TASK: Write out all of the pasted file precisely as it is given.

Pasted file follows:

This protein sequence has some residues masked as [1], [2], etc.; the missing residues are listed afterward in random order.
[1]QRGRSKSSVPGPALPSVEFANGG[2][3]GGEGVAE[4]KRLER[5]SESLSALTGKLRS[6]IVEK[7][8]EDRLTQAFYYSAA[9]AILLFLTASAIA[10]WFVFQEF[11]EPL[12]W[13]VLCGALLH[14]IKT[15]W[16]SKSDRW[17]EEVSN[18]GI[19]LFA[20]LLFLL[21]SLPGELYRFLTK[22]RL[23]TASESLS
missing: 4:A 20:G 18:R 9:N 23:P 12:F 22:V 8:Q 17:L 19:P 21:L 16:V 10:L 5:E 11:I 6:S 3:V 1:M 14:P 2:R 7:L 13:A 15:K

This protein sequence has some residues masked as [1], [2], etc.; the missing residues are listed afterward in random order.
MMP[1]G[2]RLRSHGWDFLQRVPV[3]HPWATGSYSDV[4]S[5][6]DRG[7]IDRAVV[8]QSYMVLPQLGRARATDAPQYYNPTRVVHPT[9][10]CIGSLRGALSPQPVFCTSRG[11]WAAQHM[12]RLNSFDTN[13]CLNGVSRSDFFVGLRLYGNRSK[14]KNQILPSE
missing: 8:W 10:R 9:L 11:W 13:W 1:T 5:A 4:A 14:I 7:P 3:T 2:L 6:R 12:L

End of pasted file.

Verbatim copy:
This protein sequence has some residues masked as [1], [2], etc.; the missing residues are listed afterward in random order.
[1]QRGRSKSSVPGPALPSVEFANGG[2][3]GGEGVAE[4]KRLER[5]SESLSALTGKLRS[6]IVEK[7][8]EDRLTQAFYYSAA[9]AILLFLTASAIA[10]WFVFQEF[11]EPL[12]W[13]VLCGALLH[14]IKT[15]W[16]SKSDRW[17]EEVSN[18]GI[19]LFA[20]LLFLL[21]SLPGELYRFLTK[22]RL[23]TASESLS
missing: 4:A 20:G 18:R 9:N 23:P 12:F 22:V 8:Q 17:L 19:P 21:L 16:V 10:L 5:E 11:I 6:S 3:V 1:M 14:P 2:R 7:L 13:A 15:K

This protein sequence has some residues masked as [1], [2], etc.; the missing residues are listed afterward in random order.
MMP[1]G[2]RLRSHGWDFLQRVPV[3]HPWATGSYSDV[4]S[5][6]DRG[7]IDRAVV[8]QSYMVLPQLGRARATDAPQYYNPTRVVHPT[9][10]CIGSLRGALSPQPVFCTSRG[11]WAAQHM[12]RLNSFDTN[13]CLNGVSRSDFFVGLRLYGNRSK[14]KNQILPSE
missing: 8:W 10:R 9:L 11:W 13:W 1:T 5:A 4:A 14:I 7:P 3:T 2:L 6:R 12:L